‘I recall hearing the same thing but I have to tell you that my degree in English Literature did not, so far as I remember, include any detail regarding the mating habits of the swan, nor any other bird.’

‘I am not surprised but I know that one of your learning might have some knowledge acquired perhaps through the naturally enquiring nature of your mind. The thing is, I can see practical difficulties with the notion of 24/7, 365 day a year mating.’

‘Surely it is not that uncommon?’

‘I would suggest it is very unusual,’ she said archly, ‘indeed the only animal I can think of who comes close is my younger sister and even she stops to watch Eastenders.’

I thought perhaps I had divined the source of her confusion. ‘I think, perhaps, you may have misinterpreted the word “mate” in this context. Aside from the notion that it means engaging in the reproductive process it also conveys the suggestion of bonding and in this context it might be a more appropriate connotation.’

‘See, I knew you’d have it. It’s just that as I wandered past the canal this morning I saw a few of them floating about and I thought to myself, they are not mating. I further considered the complications of a life where two individuals are constantly coupling. For example I have seen them landing on ice, have you.’

‘I have and most amusing it is too.’

‘It is, but imagine if, at the point of landing, they were also having it off. Bones could be broken. Similarly, making breakfast or boarding a bus although I am aware how rare it is for swans to board buses but you get my drift. I am grateful for your clarification.’

I would have said something but during her last sentence her hand had slid inside the top of my dress and she had engaged in the process of playing with what she liked to call the ‘pointy bits on my knockers.’ I assumed our foray into ornithology had ended. My view was confirmed.

I awoke the following morning to find myself alone in my bed. I was not alarmed but, perhaps, a little disappointed. My chagrin was short-lived for a few moments later she entered the room carrying two cups and wearing a long, red robe embroidered with a stylised zebra on the back. God knows where she had had it when she arrived.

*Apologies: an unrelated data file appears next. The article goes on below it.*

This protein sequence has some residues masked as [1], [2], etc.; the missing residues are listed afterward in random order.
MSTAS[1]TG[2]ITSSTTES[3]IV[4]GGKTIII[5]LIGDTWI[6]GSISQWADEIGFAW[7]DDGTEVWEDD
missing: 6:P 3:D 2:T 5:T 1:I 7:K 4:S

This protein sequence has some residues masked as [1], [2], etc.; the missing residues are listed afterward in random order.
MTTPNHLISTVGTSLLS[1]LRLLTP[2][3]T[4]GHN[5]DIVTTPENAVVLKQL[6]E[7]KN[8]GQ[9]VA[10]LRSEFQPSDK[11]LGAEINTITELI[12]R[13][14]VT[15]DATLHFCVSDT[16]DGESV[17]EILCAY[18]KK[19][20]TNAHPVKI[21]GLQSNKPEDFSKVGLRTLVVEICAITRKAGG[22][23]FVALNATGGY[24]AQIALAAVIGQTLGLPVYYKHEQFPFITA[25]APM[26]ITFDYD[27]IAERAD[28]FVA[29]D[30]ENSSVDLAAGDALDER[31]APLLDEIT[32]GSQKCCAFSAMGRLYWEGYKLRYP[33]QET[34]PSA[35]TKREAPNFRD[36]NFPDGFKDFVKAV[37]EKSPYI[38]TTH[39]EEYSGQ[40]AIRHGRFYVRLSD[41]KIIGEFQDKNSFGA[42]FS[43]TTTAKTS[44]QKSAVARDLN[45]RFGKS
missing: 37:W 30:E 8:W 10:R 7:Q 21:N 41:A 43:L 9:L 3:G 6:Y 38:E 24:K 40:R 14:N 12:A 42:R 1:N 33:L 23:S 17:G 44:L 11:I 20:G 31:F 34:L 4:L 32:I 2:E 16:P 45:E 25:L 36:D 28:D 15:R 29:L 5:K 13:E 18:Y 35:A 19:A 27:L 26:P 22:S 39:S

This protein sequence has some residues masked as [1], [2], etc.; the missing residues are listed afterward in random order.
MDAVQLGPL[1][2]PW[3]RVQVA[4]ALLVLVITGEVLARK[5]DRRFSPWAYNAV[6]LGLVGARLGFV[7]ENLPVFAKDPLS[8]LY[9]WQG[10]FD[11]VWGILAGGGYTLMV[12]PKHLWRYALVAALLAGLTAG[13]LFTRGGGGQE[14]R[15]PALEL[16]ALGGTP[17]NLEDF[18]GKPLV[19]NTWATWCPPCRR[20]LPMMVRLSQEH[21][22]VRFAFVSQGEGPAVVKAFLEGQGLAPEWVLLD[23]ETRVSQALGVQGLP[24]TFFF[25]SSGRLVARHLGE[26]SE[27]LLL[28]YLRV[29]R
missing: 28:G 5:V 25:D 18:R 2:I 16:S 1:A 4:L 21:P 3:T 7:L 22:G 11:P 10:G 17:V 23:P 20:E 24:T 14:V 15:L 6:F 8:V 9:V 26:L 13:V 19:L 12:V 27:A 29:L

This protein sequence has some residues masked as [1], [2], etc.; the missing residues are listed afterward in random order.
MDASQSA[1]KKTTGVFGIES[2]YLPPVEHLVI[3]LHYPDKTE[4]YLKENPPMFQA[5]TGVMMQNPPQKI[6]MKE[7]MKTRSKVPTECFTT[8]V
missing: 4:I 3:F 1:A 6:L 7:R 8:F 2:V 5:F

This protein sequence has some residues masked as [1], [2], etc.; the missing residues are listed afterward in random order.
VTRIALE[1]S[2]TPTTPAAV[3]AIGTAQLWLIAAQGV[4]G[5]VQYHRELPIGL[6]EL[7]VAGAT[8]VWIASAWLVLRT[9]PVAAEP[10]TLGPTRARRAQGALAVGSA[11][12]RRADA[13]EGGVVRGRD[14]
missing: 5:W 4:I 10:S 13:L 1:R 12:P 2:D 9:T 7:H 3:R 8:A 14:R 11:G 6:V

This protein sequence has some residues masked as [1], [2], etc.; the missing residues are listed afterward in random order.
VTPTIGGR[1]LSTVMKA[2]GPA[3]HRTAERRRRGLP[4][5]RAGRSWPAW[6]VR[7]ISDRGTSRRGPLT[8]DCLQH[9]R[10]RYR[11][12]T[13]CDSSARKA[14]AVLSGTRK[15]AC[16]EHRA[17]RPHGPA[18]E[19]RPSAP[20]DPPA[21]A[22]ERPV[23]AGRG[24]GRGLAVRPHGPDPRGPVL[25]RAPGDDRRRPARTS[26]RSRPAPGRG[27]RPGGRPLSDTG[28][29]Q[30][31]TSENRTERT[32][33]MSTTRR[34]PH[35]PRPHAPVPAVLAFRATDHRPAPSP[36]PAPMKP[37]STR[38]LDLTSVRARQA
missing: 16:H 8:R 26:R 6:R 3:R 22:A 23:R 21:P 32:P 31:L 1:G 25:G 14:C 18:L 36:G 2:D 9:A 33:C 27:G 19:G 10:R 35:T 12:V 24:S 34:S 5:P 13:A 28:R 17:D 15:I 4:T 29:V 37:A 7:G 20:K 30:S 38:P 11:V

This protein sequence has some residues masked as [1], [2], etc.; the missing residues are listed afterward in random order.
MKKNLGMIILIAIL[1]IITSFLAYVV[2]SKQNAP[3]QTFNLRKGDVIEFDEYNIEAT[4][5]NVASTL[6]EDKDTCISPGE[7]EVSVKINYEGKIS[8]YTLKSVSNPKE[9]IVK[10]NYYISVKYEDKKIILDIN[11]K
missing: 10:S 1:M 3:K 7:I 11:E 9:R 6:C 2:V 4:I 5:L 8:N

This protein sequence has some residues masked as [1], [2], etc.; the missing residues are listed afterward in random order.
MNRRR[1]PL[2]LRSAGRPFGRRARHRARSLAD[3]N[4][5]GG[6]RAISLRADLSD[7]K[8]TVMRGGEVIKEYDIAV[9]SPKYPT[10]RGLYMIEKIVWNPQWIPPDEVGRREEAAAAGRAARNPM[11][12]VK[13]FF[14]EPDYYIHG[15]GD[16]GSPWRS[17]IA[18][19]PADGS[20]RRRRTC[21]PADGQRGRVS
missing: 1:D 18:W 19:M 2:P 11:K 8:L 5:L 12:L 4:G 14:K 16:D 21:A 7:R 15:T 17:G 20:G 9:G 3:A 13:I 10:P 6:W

She smiled as I looked at it. ‘It was a gift from a former friend, an African girl, nice.’ I asked if they had been close. She slipped back into bed beside me and said, ‘Here, cop your tea. I assumed you don’t use sugar?’ I nodded. ‘We were close but her English was not up to the sorts of intellectual discourses we have shared. She tended to prefer and, I admit, excel at non-verbal communication.’ Her use of words constantly charmed me. ‘Not, I hasten to suggest, a subject in which you are in any way deficient.’ My smile expressed my gratitude at the compliment.

‘You mentioned last night that you have a sister.’

‘I do indeed. She is not of the same persuasion as I, Her proclivities lie on the masculine side of the species, as do my mother’s.’

‘How have your parents been on the subject of your being …’ I could not complete the sentence because she interjected.

‘Queer? Indifferent is the term I’d suggest. At least I can only consider my mother in this regard since I have never met my father. Our fathers’ opinions are, therefore, unknown to me and, had I written that sentence, you would have noticed the apostrophe followed rather than preceded the s at the end of the word “fathers.” Unlike the swan our mum does not favour long-term commitment. Her relationships tend to last approximately thirty quid. Incidentally and changing the subject I don’t remember our trying this during our attempt to replicate my misunderstanding of the life of the swan last night.’

I was beginning to learn that she had a way of concluding conversations. This one ended as her groin slipped between my thighs and conjoined deliciously with mine. She said with a grin, ‘We should allow our bodies to con- trib-ute to this discussion, no?’ Who was I to disagree?

Some time later she looked down as I lay with my head resting upon her small but delightful bosom. She stroked my hair and said, ‘I perceive that you have not been engaged in a relationship for a while.’

‘On what do you base that?’

‘Well, on Saturday when I first had the opportunity to become closely acquainted with your, how shall I put it, beaver, I noted that it was somewhat untended. This did in no way offend but I have observed that it is now neatly and rather closely trimmed. From this, Watson, I deduce that the current state is your preferred condition when you anticipate the intimate attentions we have enjoyed.’

‘Brilliant, Holmes.’

‘Elementary.’ The conversation ended once again as she shifted our bodies so that she might kiss me and allow her hand to re-examine the subject in mind.